Azikiwe Mohammed, “From Here On Out View 1” (2016), part of the artist’s fictional US town “Davonhaime,” Forward Union Fair (all photos by the author for Hyperallergic)

The Forward Union Fair, which took place this past Saturday, December 17, sought to bridge the gap between theory and practice by generating conversation between visitors and the fair’s participants, including activist organizations, nonprofits, and art collectives. In my preview of the event, I had outlined the fair’s aims as articulated by one of the cofounders (all curators and artists),  Jennie Lamensdorf, which was to help organize people’s responses to the election of a dangerous charlatan to the presidency, rather than allowing social media to shape those responses. In other words, it was about making the political personal. From what I observed, a good number of visitors came out and enthusiastically engaged with the fair participants, chatting and asking questions, taking pamphlets and signing up for further follow up.  

I had specifically set out to attend the presentation “Bystander Intervention Training by Hollaback!,” but was told by Lamensdorf that the group had to cancel the session because their presenter was ill. According to Lamensdorf, the sudden snowfall had caused some difficulties, including delays to the schedule of workshops. Nevertheless, both the fair and the space designated for workshops and performance seemed to be bustling with activity.

Visitors and participants at the Forward Union Fair

Children at work at Shakaden’s table

I checked out a few tables, the first being the Shadaken project’s, which consisted of what they termed a “direct action drop-in.” Essentially, Shadaken, an artist residency program convened at the Storm King Art Center, had provided craft paper and an encyclopedic range of colored markers for anyone to create posters and signs to take with them once completed. When I visited the table, there were about seven children studiously drafting away.

Lady Art NYC, which describes itself as an “intersectional feminist collective for creatives,” shared literature pertaining to the collective, and covered a wall with a selection of drawings, paintings, photography, and textile works. I spoke with Olivia Jane Huffman, the founder of the group now containing 800 members, and she told me the works were curated to relate to the theme of political activism that was integral to the fair. I found the work provocative, particularly an image of a woman’s lips that seemed stamped with the words “strike gently.”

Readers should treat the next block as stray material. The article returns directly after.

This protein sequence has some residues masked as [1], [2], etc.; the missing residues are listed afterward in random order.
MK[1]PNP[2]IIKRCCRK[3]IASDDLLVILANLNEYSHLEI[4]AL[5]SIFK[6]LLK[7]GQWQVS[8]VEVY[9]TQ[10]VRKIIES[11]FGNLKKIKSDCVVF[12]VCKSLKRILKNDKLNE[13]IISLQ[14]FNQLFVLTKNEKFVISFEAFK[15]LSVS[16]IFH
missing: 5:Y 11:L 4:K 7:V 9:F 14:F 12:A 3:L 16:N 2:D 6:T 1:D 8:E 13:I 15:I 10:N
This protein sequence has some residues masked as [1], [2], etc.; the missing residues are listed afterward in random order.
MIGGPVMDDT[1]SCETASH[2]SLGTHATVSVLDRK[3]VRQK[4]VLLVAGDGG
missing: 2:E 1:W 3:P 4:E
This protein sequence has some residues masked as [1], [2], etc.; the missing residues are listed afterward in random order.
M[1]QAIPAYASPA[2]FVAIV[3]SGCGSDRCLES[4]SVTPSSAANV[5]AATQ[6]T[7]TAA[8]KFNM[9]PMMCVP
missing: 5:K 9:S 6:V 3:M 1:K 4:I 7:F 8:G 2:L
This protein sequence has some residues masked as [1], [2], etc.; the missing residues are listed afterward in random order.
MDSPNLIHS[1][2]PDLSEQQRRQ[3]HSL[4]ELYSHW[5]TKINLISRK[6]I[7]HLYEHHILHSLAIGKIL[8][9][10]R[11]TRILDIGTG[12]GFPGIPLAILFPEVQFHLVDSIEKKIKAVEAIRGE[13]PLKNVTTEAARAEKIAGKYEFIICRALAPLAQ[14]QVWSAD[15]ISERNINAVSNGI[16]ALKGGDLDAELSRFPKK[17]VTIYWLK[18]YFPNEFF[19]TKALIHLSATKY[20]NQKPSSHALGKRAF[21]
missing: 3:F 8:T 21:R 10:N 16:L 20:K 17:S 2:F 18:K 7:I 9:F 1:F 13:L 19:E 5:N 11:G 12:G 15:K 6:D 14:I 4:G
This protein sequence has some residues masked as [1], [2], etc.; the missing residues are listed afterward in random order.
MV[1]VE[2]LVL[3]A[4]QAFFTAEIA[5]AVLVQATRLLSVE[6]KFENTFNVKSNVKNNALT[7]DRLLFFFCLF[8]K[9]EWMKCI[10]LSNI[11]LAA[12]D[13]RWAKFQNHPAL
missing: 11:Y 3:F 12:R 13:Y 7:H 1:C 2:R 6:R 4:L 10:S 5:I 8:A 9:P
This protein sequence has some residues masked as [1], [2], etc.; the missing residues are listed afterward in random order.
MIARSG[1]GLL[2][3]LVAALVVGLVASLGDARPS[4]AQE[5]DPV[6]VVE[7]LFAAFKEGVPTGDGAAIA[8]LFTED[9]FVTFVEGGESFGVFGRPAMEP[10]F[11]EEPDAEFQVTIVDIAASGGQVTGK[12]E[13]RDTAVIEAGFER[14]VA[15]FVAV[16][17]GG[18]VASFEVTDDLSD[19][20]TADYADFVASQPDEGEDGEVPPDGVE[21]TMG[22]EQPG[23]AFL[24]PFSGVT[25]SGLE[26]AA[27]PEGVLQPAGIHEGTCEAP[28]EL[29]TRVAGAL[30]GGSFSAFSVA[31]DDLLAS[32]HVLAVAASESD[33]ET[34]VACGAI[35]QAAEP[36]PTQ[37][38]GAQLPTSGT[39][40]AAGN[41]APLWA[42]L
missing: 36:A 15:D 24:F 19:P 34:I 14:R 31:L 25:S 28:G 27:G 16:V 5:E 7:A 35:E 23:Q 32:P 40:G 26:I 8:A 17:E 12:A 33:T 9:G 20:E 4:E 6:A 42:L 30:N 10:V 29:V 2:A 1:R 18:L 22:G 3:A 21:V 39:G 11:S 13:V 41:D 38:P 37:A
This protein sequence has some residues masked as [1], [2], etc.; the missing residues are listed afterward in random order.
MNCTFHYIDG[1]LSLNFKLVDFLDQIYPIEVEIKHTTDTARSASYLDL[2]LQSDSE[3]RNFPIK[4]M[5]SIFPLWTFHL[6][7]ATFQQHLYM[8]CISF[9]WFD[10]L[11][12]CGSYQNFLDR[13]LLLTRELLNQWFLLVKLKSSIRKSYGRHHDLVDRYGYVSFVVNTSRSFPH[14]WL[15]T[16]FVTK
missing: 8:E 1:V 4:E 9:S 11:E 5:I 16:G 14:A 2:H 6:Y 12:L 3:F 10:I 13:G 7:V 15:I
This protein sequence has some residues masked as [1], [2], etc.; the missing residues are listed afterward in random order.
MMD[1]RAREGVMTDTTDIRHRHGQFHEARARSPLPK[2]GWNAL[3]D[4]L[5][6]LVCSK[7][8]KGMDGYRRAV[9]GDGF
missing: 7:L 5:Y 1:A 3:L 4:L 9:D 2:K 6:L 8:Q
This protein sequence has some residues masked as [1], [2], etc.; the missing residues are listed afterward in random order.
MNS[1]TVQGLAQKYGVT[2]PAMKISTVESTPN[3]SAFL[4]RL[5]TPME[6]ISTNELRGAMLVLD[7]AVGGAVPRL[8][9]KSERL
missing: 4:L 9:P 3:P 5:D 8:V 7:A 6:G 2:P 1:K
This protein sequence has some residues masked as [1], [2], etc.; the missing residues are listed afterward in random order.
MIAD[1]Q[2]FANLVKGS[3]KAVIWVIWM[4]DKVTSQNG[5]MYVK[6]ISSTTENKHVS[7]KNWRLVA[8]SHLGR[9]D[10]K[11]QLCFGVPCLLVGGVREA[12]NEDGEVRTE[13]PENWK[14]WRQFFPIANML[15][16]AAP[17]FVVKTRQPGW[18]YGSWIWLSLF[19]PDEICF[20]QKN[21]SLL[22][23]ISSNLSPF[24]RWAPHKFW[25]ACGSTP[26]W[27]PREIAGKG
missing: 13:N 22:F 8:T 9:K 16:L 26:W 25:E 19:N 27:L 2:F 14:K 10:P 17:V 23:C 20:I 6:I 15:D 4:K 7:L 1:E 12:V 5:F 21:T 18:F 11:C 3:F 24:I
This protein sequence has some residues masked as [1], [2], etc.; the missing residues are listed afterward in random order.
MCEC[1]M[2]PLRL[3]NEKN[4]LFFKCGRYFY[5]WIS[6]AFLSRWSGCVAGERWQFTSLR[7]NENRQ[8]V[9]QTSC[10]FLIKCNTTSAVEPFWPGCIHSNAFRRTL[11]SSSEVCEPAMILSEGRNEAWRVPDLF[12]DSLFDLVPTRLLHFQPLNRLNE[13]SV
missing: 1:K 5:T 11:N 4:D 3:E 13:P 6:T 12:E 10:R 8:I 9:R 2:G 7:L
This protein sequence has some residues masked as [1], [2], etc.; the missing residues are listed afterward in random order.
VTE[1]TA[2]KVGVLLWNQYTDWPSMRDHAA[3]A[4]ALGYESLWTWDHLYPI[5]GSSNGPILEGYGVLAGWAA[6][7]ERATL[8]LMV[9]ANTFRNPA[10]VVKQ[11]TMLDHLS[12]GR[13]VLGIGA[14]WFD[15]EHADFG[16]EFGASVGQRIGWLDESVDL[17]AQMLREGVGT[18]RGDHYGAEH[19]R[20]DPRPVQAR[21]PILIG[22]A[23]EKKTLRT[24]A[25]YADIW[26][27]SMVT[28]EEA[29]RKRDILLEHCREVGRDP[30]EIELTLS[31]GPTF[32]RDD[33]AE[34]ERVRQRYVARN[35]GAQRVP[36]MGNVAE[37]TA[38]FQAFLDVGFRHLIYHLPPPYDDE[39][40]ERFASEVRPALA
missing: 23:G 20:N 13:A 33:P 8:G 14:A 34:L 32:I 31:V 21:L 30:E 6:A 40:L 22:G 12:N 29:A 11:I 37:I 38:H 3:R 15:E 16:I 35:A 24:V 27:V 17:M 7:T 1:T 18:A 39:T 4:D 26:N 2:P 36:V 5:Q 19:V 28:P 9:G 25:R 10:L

Mike Schreiber and Mary Kosut who manage the GCA gallery in Brooklyn, formed the “Toilet Paper Manifesto” that became a zine, displayed on their table in several colors. The work was Dadaist in its combination of strident language protesting the ascendency of Donald Trump and his vice-president elect, Mike Pence, and playful, almost sentimental imagery of kittens playing with toilet paper rolls. Schreiber explained that the zine sprung from the fantasy of covering the White House in toilet paper once Trump was installed there.

Yashua Klos and Kambui Olujimi, “Made in Voyage” (2016)

Eric Schles speaking about fake news and how to detect it

I also attended a talk by Eric Schles who describes himself as a data scientist working to end slavery, and has been active in causes, including combatting human trafficking and abating teen homelessness. Titled “Fake News Detector,” his presentation outlined the problem, which he framed by quoting Julia Azari: “The parties are weak and partisanship is strong.” More, according to Schles, the main societal actors who would prevent the election of a demagogue — money, the press, the political parties — all are drinking from a firehose of misinformation. His project, less than two weeks old, looks to take advantage of his contacts in the world of broadcast and print media to create tools through which people can be more careful and thoughtful about the news they ingest. He and his partners have developed an app, Critical-Think, that is geared to give primary and secondary students a tool by which to allow them to check and verify the public claims of writers and journalists.

Kameelah Janan Rasheed, “Nomenclature” (2016)

Works hanging above Lady Art NYC’s table at the fair

The visual art dispersed around the fair also intrigued me. A wall drawing, a collaboration  between Yahsua Klos and Kambui Olujimi portrayed the destruction of large office towers, struck by cataclysm. Azikiwe Mohammed’s provocative installation included flags based on his imagined, invented US town, Davonhaime, that is essentially an amalgam of several existing cities that are the most densely populated by black people, along with posters and images he collected while visiting these cities. Kameelah Janan Rasheed also had a series of framed words in white text against black backgrounds. These works, first presented at BAM in the exhibition The Arc of My Eye’s Orbit, present a variety of ways of articulating blackness, making that subject position more than a simple one opposed to whiteness.

The fair was, I believe, successful in its approach to social and political activism: treating it as though it is an attitude, a way of being attuned to the world at large, that must be constantly refreshed in order to be useful. It reminded me, and the visitors and participants, of the work that must now be done, but also the allies who are on the side of living with integrity.

The Forward Union Fair took place at 714 Broadway (Greenwich Village, Manhattan) on December 17.

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Seph Rodney

Seph Rodney, PhD, is a senior critic for Hyperallergic and has written for the New York Times, CNN, MSNBC, and other publications. He is featured on the podcast The...